I turned this off after Burns failed to note Kennedy’s executive order, made shortly before his death, to begin withdrawing advisors from Viet Nam. Kennedy had made it known he wanted out of the approaching quagmire, history and archives have shown, and he was beginning our exit slowly, as to not endanger his reelection the next year.

I was really not surprised when Burns omitted that crucial fact about Kennedy. One only had to see and hear the over-the-top opening donor credits on each segment to understand that David Koch held editorial veto power over the project. Don’t really watch PBS anymore, except for the British-made drama’s. Just more propaganda.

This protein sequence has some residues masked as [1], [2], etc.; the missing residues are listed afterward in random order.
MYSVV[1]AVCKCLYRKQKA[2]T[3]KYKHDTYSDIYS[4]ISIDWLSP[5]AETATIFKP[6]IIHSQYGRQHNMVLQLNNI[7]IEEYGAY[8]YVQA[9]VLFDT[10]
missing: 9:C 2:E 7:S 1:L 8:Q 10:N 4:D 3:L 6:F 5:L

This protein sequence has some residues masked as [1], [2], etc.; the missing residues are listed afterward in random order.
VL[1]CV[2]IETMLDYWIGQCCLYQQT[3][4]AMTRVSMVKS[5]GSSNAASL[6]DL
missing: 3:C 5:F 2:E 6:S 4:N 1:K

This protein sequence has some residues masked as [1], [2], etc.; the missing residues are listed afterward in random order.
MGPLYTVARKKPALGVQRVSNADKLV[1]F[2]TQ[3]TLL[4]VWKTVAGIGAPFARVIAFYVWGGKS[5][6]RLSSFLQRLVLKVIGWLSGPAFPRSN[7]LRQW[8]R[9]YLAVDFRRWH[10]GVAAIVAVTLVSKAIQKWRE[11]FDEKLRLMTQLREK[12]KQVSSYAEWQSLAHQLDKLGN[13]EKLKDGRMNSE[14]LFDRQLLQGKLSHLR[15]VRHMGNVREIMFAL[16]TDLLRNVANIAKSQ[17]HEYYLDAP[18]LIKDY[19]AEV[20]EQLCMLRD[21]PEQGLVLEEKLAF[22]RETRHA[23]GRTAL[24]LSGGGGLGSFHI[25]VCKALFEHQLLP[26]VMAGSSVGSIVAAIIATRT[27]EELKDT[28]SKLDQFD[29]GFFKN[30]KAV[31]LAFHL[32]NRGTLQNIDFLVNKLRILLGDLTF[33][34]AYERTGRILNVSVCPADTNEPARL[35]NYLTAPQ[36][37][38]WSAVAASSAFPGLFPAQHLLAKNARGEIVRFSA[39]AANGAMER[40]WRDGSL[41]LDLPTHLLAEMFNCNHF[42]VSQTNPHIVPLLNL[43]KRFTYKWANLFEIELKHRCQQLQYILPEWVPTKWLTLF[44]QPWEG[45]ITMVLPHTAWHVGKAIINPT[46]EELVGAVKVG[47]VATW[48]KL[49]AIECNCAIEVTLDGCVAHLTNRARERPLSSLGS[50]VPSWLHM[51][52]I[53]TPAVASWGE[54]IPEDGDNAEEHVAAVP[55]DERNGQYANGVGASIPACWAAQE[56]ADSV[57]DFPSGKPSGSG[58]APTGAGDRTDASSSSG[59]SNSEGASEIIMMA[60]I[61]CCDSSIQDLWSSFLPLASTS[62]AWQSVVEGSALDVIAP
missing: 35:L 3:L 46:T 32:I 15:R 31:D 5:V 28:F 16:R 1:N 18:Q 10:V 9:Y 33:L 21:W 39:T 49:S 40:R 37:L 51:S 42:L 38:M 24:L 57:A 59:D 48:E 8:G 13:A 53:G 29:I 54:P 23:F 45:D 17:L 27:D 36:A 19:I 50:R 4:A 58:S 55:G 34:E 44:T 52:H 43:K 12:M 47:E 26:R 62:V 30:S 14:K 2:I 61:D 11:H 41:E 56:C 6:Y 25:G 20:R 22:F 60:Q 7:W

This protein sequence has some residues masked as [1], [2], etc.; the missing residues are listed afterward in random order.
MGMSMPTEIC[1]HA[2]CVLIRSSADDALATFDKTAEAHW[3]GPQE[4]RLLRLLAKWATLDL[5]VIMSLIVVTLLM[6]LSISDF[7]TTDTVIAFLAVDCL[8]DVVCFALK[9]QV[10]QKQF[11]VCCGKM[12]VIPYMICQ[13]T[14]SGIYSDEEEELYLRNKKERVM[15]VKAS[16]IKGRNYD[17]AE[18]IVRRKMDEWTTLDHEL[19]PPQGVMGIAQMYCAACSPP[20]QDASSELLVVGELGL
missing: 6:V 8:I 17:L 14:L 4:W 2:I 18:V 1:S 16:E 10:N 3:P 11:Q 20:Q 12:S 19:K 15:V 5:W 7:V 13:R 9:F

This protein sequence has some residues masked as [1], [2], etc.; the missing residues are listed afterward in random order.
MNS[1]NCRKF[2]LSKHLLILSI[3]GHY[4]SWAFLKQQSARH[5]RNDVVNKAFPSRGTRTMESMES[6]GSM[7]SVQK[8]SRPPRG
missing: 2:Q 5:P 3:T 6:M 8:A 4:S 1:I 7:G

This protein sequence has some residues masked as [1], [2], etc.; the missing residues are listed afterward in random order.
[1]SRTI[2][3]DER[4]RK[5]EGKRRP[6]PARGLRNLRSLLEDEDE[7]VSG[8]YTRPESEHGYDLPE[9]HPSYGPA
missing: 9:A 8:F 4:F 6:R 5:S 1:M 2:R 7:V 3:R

Yet the documentary covers US atrocities and US admin lies about the war. Strange for “propaganda”.


Burns was right. “A lot of people will think I’m a Commie pinko, and a lot of people will think I’m a right-wing nutcase,”.


One cannot come through witnessing or participating in atrocity without that experience having very deep consequences on the psyche, the human integrity. That is one immediate answer for your Why? Not a full answer, but a relevant one.


The murder seems to be a joint effort between the Pentagon and the munitions and hardware suppliers. All the money spent on the war effort didn’t resolve anything. The only benefit went to the military - industrial complex with our tax dollars filling their feeding trough.